UCLA falls to Washington, 74-63

Two days after lauding his team’s fight in coming from behind to defeat Washington State, UCLA head coach Ben Howland again praised the Bruins’ resolve against Washington.

The only difference?
On Wednesday, the Bruins delivered a knockout blow.
On Friday, they could only manage to knock the Huskies down but not out, unable to claw all the way back despite second-half charge in a 74-63 loss at Pauley Pavilion that snapped a six-game winning streak.

UCLA shot just 35 percent for the game and 69 percent from the free-throw line, while Washington shot 50 percent on field goals and 80 percent on free throws.
“We were 12-for-19 and those foul shots, if you’re going to beat the team picked to win the conference, you have to shoot 80 percent, 85 percent,” Howland said. “We did a better job getting it in the second half, but we took a couple of questionable shots late.”

Washington broke a close game wide open to end the first half, turning a 31-29 lead with just over two minutes left into a seven-point halftime advantage.
The Huskies’ roll continued into the second half as the Bruins went stagnant on offense, committing two shot clock violations in the first four minutes.
Washington stretched its lead to 17 with 14 minutes, nine seconds left in the half before UCLA finally awakened from its coma.
The Bruins went on a 16-3 run to cut the Husky lead to four with 9:36 left, and hung around for the next several minutes.
Down by six, a 3-point attempt by junior forward Tyler Honeycutt rimmed in-and-out with 3:32 left, Husky junior forward Darnell Gant hit a back-breaking 3-pointer of his own on the other end – Gant’s lone attempt from behind the arc – and the Bruins got no closer than seven the rest of the way.

“We’re down three, we’re one possession away,” Honeycutt said. “We just got lost. We knew Darnell was shooting the three well this year and he knocked it down.”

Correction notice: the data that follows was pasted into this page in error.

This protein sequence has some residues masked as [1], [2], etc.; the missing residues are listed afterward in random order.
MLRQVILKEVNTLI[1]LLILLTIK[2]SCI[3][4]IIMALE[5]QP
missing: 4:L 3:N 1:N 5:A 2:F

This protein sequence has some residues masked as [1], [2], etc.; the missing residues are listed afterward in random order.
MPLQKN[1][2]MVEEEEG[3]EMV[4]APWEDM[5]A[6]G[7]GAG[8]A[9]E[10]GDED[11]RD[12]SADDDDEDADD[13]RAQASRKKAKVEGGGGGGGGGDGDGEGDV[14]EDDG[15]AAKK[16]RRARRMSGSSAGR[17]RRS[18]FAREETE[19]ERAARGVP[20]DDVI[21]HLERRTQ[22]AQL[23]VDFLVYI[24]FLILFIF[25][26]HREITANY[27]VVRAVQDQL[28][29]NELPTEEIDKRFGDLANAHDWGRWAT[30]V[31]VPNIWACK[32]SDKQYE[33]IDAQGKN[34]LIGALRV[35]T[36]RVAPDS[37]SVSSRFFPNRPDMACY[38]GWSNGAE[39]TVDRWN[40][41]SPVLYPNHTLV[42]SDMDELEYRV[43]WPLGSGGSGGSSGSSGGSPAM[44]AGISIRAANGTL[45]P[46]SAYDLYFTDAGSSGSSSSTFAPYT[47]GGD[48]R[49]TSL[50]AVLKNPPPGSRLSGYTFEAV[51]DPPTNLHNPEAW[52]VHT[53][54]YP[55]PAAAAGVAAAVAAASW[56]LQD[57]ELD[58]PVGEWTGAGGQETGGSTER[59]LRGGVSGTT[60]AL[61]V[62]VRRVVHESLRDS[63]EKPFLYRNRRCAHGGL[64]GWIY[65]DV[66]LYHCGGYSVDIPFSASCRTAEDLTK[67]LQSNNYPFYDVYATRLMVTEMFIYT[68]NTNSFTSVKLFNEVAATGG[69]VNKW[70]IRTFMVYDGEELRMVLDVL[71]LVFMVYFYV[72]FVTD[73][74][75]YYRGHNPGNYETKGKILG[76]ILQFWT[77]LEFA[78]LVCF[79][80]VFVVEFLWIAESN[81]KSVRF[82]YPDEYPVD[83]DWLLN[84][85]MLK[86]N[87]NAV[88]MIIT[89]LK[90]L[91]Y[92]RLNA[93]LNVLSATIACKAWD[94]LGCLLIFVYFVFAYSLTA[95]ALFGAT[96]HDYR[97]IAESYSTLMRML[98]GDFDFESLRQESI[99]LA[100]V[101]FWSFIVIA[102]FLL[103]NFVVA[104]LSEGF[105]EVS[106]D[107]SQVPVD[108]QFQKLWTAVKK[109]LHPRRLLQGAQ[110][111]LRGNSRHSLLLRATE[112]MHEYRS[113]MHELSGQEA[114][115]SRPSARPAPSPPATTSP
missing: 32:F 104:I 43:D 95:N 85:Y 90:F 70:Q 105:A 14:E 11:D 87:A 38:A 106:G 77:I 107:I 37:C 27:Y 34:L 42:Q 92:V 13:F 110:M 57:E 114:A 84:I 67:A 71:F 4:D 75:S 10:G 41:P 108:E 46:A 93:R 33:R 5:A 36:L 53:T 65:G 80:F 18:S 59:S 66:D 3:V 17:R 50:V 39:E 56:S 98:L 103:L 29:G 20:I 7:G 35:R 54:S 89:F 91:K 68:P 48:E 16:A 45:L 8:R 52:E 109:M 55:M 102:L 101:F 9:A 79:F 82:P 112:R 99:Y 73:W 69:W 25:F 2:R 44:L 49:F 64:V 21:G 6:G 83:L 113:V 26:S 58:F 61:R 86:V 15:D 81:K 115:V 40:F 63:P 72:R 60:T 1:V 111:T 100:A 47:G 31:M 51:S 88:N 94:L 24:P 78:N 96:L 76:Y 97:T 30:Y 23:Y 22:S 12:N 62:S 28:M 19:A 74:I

Honeycutt’s errant attempt was far from unusual, as it wasn’t Washington’s well-balanced offense that threw off the Bruins, but its tenacious defense.

Sophomore forward Reeves Nelson was the only Bruin to shoot better than 50 percent, almost single-handedly bringing the team back late in the game while finishing with 19 points and 10 rebounds. Junior guard Malcolm Lee and Honeycutt each added 12 points.
UCLA made just two-of-11 3-pointers, a paltry 18 percent, while struggling to find any offensive rhythm at times.

While the Bruins (9-5, 1-1) were busy dribbling down the shot clock or passing it around the perimeter, Washington was taking it to the hole. All of the Huskies.
Six Huskies scored more than six points, led by forward Matthew Bryan-Amaning’s 21 points and 10 rebounds and Isaiah Thomas’ 17 points and nine assists. Washington (10-3, 2-0) shot 50 percent for the game and 80 percent from the free-throw line.

Meanwhile, UCLA’s Tyler Lamb, Jerime Anderson and Brendan Lane and Lazeric Jones – who suffered a dislocated finger during the game and played just 16 minutes – combined for five points in 74 minutes on zero-for-11 shooting.

“It was hard with the foul trouble and Zeke ended up getting hurt,” Honeycutt said. “We both have a good bench, it just went in their favor this game.”

UCLA is now on a nine-day break, picking things back up with a Jan. 9 matchup with USC at the Galen Center before the team’s first conference road trip, with games at Oregon State on Jan. 13 and Jan. 15. Howland said he didn’t even realize the Trojans were up next for UCLA after having two days to focus on the conference-favorite Huskies.

“We’re trying to win our next game,” Howland said. “That’s our goal right now. We’re back on the road again now. We’re on the road for two weeks. I wasn’t even thinking USC was our next game until after this game. I’m trying to focus on now.”

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  • Anonymous

    Is there a problem with the blog updates?

  • Rich Carson

    Jon, the next time you get a chance, ask Howland why Lane won’t shot the ball when he has open looks. The opposition knows this and doubles up a more likely shooter.

  • Professor Boyton

    But at least the team has “good chemistry.”

    Glad to read they get along so well togther as they play like drek.

  • Anonymous

    The way to beat UCLA: take the ball to the rim, because you can, and secondly, allow them to try to beat you at the line.